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Five things we learned from Leinster’s Champions Cup defeat to Toulouse

Marginal calls; Toulouse repel Leinster maul; Frawley’s high stakes hit and miss; Leinster fail to exploit extra man; time for a TMO shot clock?

Leinster come out on the wrong side of marginal calls

Rugby outcomes are increasingly coming down to the team that gets the balance of the referee’s marginal decisions. An illustration came before half-time, when Jamison Gibson-Park gets to a breakdown. Joe McCarthy lurches forward with his hand trailing over the top of the ball. Did he touch it forward? Leinster’s openside flanker Will Connors, who is lying face down sprawled across some other bodies then appears to move the ball forward with his boot just as Gibson-Park goes to pick up. Gibson-Park then lets the ball out to his left. It eventually gets to James Lowe who streaks up the touchline to score what he thinks is a try. Unknown to Lowe referee Matthew Carley had seen a knock-on and brings back the play. Leinster didn’t get that decision and it was a big one.

Leinster’s maul rolls into rock-like Toulouse defence

The Monday morning quarterback may look at Leinster’s decisions in the early phases of the match and ask whether outhalf Ross Byrne might have got the scoreboard moving in their favour from the beginning rather than kicking the ball to touch. Leinster have a well-structured attacking lineout and the platform has given them tries in the past, very often with hooker Dan Sheehan peeling away to score. But it didn’t work with the Toulouse defence co-ordinated and working effectively each time Leinster tried to muscle a rolling maul from close to the line. Certainly, in the opening quarter Leinster went there three or four times and got nothing from it. Conversely Toulouse kicked everything they got at the Leinster goal.

Frawley’s hit and miss highlight the pressure stakes

We already knew that the outcome of European finals turn on incredibly narrow margins. And it was illustrated perfectly in the 78th minute of the match when replacement Ciarán Frawley was asked to take his first kick of the game. Before that Ross Byrne had been accurately kicking the Leinster goals. It was a few minutes from the end of the match and Toulouse were ahead 15-12. A nerveless Frawley nails the kick between the posts to draw the match level at 15-15 and seconds later positions himself back in the pocket for a winning drop goal effort. Jamison Gibson-Park delivers the perfect ball, the clock on 79:21, only for Frawley’s glory punt to sail wide of the mark. Hero and villain all in a matter of seconds.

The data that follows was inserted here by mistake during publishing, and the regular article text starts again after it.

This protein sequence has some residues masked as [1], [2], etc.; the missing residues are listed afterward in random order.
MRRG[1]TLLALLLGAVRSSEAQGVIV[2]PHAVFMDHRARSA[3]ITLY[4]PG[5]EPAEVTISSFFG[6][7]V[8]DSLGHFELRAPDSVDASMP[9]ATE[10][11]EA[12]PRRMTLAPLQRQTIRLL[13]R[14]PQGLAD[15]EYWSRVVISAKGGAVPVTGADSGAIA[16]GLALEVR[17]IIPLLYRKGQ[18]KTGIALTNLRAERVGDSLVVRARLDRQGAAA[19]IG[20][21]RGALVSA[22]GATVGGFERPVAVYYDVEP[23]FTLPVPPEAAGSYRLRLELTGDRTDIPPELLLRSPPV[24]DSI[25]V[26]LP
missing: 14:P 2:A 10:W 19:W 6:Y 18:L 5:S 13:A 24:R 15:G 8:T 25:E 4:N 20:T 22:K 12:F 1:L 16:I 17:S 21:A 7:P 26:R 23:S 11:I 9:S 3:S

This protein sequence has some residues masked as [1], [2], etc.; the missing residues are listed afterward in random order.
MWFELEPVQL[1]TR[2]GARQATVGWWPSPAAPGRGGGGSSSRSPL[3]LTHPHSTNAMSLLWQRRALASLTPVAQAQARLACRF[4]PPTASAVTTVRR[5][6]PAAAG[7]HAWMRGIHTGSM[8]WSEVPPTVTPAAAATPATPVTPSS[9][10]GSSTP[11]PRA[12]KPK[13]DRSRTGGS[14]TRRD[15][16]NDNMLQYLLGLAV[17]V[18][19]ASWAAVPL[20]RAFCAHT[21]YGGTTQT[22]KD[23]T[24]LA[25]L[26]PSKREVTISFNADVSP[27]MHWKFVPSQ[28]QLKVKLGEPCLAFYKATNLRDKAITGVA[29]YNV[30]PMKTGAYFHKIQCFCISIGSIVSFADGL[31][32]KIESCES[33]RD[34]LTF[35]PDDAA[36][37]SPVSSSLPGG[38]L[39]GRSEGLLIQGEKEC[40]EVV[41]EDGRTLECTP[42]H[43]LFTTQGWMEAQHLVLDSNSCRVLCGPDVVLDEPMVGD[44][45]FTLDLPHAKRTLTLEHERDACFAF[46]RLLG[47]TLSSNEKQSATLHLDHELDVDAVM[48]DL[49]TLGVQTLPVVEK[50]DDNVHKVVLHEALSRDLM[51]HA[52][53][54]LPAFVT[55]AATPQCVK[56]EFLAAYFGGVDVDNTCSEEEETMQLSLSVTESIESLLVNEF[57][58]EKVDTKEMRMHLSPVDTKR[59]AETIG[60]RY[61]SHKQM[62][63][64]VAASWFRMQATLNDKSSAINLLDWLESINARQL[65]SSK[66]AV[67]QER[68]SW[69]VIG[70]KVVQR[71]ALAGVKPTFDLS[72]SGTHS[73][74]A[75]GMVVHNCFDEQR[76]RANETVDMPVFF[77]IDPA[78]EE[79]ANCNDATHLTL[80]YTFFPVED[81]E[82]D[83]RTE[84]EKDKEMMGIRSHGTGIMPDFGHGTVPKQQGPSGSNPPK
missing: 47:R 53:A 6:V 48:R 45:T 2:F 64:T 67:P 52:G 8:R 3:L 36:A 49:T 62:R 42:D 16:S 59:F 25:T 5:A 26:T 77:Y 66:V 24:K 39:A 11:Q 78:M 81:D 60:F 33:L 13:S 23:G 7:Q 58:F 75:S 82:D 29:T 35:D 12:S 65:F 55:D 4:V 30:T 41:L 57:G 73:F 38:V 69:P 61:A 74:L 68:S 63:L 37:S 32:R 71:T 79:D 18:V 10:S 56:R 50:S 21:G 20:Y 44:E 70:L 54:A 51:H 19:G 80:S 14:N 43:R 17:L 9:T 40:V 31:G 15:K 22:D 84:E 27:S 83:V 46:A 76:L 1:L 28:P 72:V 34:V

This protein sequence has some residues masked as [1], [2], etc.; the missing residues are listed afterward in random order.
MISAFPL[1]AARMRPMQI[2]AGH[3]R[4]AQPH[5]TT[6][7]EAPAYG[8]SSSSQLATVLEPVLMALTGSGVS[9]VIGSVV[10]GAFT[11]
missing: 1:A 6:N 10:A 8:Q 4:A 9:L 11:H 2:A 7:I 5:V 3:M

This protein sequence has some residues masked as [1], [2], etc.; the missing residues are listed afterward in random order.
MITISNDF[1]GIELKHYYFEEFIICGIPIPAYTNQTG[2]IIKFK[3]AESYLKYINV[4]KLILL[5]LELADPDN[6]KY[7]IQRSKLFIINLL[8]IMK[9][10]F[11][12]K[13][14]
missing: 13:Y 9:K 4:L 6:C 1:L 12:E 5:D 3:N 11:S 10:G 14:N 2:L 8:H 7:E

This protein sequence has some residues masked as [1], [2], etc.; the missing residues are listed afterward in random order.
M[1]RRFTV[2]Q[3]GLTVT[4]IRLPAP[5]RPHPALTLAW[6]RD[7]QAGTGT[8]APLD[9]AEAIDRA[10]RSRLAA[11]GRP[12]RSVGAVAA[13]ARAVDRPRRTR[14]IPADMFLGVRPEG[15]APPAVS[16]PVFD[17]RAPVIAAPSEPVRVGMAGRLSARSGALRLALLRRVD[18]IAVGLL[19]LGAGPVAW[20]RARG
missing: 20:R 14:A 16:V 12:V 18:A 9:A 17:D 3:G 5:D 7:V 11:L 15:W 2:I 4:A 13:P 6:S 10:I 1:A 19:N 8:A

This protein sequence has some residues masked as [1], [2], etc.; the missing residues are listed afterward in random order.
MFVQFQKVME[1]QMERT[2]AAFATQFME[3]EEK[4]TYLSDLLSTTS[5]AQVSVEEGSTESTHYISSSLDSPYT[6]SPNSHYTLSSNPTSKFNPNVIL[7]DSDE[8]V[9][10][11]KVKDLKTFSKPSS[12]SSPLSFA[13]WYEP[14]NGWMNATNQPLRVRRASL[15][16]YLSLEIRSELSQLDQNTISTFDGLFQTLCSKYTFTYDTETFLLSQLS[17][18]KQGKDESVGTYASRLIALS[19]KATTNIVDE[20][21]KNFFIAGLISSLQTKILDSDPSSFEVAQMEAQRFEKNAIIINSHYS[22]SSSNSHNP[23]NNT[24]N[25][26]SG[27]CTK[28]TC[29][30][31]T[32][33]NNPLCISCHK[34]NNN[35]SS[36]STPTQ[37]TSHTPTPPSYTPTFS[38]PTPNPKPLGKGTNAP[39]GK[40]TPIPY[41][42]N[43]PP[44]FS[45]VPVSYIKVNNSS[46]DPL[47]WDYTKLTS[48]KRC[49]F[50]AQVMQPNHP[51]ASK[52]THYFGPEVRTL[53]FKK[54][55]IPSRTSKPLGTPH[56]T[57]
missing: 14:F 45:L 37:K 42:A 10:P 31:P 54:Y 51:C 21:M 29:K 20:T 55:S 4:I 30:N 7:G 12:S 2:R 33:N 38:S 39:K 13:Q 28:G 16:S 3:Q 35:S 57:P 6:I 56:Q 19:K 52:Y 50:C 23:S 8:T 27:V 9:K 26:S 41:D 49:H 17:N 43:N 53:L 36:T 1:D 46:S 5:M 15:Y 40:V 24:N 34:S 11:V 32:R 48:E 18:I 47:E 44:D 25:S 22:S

Leinster fail to exploit extra man

Leinster will pore over the final and work out how they were unable to exploit the extra man for the last 10 minutes or so of the final. When James Lowe was sinbinned for 10 minutes after flicking a hand at the ball for an interception, which referee Matthew Carley judged to have been a deliberate foul to stop the pass going out, Toulouse instantly replied with a try, which became 10 points. The ball went out wide with Matthis Lebel galloping down the left side. Lowe’s seat was hardly warm by the time Toulouse scored. However, when Richie Arnold was handed a red card for charging into Cian Healy’s head around the 90th minute, thoughts turned to advantage Leinster and how wrong that turned out to be.

Is it time for the TMO to go on the shot clock?

There were two big calls during the final that allowed for anyone watching at home to fill the kettle, boil the water and stir up a brew. The first involved Jamison Gibson-Park’s wonderful covering tackle of player of the match Antoine Dupont. The Leinster scrumhalf motors across after Dupont takes off. He gets to the French player and knocks him into touch. It then goes into a series of replays to determine if Dupont’s foot had touched the line as he wheeled across. It did. The other was when Josh van der Flier scored his try. Again, the endless replays were conducted over and over until it was determined that yes he did ground the ball without a Toulouse hand underneath. A shot clock then for TMOs?

Johnny Watterson

Johnny Watterson

Johnny Watterson is a sports writer with The Irish Times